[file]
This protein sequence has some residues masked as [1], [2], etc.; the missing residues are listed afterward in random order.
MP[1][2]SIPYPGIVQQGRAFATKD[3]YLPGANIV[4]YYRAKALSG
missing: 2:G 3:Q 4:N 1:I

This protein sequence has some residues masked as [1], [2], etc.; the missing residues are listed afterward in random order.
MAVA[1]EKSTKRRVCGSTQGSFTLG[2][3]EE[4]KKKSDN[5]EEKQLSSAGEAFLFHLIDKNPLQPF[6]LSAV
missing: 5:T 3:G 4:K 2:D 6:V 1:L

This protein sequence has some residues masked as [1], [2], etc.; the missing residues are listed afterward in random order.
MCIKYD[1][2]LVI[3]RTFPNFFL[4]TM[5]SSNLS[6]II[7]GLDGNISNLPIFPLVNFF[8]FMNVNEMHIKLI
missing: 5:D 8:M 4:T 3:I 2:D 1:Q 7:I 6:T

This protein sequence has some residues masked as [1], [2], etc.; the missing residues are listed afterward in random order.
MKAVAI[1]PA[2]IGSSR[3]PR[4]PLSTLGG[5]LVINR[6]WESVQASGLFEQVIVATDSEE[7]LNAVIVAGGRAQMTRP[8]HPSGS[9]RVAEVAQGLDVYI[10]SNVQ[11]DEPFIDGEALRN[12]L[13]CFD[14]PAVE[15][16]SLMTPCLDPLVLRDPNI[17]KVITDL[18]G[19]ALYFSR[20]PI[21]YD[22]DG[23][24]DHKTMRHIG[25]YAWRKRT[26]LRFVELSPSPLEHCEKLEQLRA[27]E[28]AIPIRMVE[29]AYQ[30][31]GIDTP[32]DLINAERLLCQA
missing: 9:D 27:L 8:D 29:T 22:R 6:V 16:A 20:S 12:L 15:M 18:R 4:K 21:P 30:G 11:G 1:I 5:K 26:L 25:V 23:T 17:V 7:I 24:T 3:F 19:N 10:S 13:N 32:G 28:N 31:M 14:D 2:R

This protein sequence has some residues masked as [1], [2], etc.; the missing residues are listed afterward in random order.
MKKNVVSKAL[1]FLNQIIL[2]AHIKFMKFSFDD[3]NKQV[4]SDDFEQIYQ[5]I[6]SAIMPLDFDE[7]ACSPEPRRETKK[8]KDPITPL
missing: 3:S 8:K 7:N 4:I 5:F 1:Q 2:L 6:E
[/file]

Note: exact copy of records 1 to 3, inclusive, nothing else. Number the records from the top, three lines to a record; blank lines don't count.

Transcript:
This protein sequence has some residues masked as [1], [2], etc.; the missing residues are listed afterward in random order.
MP[1][2]SIPYPGIVQQGRAFATKD[3]YLPGANIV[4]YYRAKALSG
missing: 2:G 3:Q 4:N 1:I

This protein sequence has some residues masked as [1], [2], etc.; the missing residues are listed afterward in random order.
MAVA[1]EKSTKRRVCGSTQGSFTLG[2][3]EE[4]KKKSDN[5]EEKQLSSAGEAFLFHLIDKNPLQPF[6]LSAV
missing: 5:T 3:G 4:K 2:D 6:V 1:L

This protein sequence has some residues masked as [1], [2], etc.; the missing residues are listed afterward in random order.
MCIKYD[1][2]LVI[3]RTFPNFFL[4]TM[5]SSNLS[6]II[7]GLDGNISNLPIFPLVNFF[8]FMNVNEMHIKLI
missing: 5:D 8:M 4:T 3:I 2:D 1:Q 7:I 6:T